The company has established a powerful brand due to its success. It has half a billion registered users, more than 100 million active users, and 40 million paying subscribers globally. It provides access to more than 30 million songs with thousands of curated playlists. Lastly, its average cross-platform user spends 148 minutes a day listening to its offerings.
Spotify’s main channel for consumers is its website, through which it acquires most customers. Its main channel for music artists is its business development staff, which contacts record labels. The company promotes its offering through its social media pages, advertising, and conferences.
Spotify’s customer relationship is primarily of a self-service, automated nature. Customers utilize the service through the main platform while having limited interaction with employees. The company’s website provides answers to frequently asked questions.
That said, there is a personal assistance component in the form of phone, e-mail, and social media support and a community element in the form of a forum.
Spotify’s business model entails maintaining a robust common platform between two parties: music artists and consumers. The platform includes its website and mobile app.
Spotify maintains partnerships with brands through which it helps them promote their offerings through the creation of music-related apps. Specific partners include Coca-Cola, Uber, and Starbucks. The company also offers APIs and software development kits to developers so they can build apps.
Spotify’s main resource is its proprietary software platform, which serves over 100 million active users.
It depends on its technology employees to maintain and update the platform and its customer service staff to provide support.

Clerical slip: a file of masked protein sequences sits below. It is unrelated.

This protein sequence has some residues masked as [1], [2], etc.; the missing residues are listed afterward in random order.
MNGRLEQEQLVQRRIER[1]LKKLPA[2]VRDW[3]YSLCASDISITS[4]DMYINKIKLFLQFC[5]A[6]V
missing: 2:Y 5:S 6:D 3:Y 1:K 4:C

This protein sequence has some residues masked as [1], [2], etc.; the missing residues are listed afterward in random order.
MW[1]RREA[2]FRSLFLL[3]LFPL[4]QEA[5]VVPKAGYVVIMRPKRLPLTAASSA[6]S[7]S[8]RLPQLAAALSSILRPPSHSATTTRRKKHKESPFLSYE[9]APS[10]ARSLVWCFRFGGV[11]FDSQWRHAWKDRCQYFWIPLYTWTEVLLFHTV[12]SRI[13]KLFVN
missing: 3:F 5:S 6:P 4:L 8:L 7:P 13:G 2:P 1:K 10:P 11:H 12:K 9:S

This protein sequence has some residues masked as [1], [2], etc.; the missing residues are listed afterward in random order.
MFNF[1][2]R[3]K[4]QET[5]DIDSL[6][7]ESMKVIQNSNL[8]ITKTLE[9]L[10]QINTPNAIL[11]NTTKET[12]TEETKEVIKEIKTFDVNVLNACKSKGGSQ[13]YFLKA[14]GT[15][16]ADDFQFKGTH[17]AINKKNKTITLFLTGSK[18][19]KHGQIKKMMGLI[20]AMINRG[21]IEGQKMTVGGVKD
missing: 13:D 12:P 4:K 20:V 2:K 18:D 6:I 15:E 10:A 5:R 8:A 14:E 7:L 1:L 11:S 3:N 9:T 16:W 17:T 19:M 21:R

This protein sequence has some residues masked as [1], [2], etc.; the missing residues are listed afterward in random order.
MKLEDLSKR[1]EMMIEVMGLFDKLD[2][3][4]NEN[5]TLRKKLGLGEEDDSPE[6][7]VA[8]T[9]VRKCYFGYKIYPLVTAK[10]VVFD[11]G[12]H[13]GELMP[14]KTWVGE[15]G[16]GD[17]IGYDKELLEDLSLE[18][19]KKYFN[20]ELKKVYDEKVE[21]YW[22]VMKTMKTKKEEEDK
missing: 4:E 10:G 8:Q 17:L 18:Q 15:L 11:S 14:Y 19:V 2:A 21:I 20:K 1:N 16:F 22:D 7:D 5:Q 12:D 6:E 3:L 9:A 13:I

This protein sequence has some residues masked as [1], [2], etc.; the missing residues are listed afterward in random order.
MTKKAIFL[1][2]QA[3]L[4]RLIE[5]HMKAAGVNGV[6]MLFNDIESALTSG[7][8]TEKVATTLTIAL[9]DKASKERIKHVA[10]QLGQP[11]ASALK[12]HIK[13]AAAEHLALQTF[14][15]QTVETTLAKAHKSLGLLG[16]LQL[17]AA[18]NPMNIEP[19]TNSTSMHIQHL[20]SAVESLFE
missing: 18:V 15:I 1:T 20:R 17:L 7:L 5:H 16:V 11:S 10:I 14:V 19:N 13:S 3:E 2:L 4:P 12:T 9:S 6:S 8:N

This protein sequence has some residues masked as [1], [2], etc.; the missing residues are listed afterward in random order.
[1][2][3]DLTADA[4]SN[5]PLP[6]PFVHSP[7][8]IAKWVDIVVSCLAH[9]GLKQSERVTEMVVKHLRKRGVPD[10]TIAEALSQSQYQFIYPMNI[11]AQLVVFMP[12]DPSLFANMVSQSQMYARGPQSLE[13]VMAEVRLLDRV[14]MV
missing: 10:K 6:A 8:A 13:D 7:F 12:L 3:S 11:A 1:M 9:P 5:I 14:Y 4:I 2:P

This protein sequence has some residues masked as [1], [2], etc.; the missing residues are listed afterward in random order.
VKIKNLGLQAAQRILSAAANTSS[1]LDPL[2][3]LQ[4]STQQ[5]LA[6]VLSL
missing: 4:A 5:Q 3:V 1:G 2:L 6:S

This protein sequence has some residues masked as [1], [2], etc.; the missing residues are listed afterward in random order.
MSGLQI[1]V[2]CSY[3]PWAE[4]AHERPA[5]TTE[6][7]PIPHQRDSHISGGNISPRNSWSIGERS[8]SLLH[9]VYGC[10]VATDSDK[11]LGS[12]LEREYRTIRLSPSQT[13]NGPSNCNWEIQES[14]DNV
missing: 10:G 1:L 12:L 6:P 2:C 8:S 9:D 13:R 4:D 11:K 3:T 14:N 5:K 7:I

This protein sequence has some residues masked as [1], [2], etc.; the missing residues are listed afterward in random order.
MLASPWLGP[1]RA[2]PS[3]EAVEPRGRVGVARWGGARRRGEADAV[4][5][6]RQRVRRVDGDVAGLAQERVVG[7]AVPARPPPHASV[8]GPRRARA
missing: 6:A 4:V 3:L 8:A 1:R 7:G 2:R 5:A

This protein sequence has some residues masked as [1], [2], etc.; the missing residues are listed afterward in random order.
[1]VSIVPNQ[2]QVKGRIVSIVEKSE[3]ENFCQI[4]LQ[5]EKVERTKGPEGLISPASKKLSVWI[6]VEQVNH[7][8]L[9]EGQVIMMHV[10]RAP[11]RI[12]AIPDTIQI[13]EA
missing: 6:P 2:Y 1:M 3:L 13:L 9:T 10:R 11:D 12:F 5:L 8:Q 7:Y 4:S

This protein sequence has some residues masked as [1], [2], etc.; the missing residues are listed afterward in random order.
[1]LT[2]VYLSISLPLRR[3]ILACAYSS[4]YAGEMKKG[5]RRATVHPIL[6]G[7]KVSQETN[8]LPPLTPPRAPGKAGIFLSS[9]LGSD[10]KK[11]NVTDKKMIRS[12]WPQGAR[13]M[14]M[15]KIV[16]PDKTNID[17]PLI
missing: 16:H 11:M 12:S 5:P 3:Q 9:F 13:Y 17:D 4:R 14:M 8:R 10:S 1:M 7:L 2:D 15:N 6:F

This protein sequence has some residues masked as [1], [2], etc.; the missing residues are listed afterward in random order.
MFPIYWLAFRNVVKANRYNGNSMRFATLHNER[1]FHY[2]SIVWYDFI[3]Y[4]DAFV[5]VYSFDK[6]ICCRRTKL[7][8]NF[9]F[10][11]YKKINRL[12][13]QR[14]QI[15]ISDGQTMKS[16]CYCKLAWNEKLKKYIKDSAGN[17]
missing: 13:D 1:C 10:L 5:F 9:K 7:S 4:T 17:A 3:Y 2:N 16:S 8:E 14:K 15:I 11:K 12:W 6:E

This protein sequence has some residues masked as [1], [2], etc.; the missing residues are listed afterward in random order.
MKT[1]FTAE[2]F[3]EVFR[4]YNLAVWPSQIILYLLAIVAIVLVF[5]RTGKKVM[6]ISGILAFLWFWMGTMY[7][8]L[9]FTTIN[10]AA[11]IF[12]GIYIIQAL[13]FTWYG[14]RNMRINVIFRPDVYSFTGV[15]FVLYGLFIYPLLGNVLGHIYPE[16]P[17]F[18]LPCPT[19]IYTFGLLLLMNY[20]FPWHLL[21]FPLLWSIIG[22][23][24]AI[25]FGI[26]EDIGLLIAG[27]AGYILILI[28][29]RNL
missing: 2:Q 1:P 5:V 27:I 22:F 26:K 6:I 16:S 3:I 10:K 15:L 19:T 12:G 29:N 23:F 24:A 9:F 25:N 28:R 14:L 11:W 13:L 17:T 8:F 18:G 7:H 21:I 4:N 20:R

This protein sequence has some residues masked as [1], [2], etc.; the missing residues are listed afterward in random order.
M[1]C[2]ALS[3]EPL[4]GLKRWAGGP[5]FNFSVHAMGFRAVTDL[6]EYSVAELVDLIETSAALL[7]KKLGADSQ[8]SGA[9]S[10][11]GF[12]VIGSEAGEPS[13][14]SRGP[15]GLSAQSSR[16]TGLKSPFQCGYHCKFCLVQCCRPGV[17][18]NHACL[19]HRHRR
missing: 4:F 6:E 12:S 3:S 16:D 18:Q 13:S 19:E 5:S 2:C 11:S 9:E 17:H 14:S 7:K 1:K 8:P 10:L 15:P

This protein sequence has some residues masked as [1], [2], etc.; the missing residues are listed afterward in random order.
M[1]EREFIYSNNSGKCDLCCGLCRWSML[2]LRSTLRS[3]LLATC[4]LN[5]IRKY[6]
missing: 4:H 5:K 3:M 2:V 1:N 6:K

As a relatively new startup it has relied heavily on funding from outside parties, raising $2.56 billion from 27 investors as of March 2016.
Spotify has a cost-driven structure, aiming to minimize expenses through significant automation and low-price value propositions.
Its biggest cost driver is likely transaction expenses, a fixed expense. Other major drivers are in the areas of sales/marketing and customers support/operations, both fixed costs.
Spotify has two revenue streams:
- Subscription Revenues – Revenues generated from subscription fees paid for monthly access to the streaming service through the premium option. The cost is $9.99 per month.
- Advertising Revenues – Revenues generated from fees charged to third-parties to advertise their offerings on the company’s platform. The company offers seven types of ads: Display Ads, Audio Ads, Billboard Ads, Branded Playlists, Homepage Takeovers, Advertiser Pages, and Lightbox. They vary in terms of size, type, and user engagement – for example, Audio Ads run between songs.
info: Daniel previously served as Chief Technology Officer of Stardoll, CEO of utorrent, and Founder of Advertigo, and held a number of senior positions at Tradera, a Nordic auction firm. He also serves as Director of Spotify Technology.
info: Martin studied at Handles University and Chalmers University of Technology. He previously served as Founder of Tradedoubler, Europe’s largest affiliate sales network, and held senior positions at Altavista, Telia, NetStrategy, and Cell Ventures.
info: W. Barry earned a B.A. in History at Williams College and an MBA at the University of Pennsylvania. He previously served as the CFO and Principal Accounting Officer at Netflix, the CFO and SVP at Music Choice, and the Chief Operating Officer at Clinkle.
info: Gustav earned a Master’s degree in Electro Engineering at The Royal Institute of Technology. He previously served as VP of Products at Spotify, Director of Product and Business Development at Yahoo! Mobile, and as Co-Founder and CEO of Kenet Works.